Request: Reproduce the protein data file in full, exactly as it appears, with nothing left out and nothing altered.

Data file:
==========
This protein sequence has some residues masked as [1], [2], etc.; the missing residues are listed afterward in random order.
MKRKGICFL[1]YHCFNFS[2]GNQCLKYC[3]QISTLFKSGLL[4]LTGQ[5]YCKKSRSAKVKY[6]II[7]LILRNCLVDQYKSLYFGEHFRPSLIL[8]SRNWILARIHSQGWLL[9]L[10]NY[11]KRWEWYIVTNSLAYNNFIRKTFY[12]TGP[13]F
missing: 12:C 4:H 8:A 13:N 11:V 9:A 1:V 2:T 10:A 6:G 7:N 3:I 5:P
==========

This protein sequence has some residues masked as [1], [2], etc.; the missing residues are listed afterward in random order.
MKRKGICFL[1]YHCFNFS[2]GNQCLKYC[3]QISTLFKSGLL[4]LTGQ[5]YCKKSRSAKVKY[6]II[7]LILRNCLVDQYKSLYFGEHFRPSLIL[8]SRNWILARIHSQGWLL[9]L[10]NY[11]KRWEWYIVTNSLAYNNFIRKTFY[12]TGP[13]F
missing: 12:C 4:H 8:A 13:N 11:V 9:A 1:V 2:T 10:A 6:G 7:N 3:I 5:P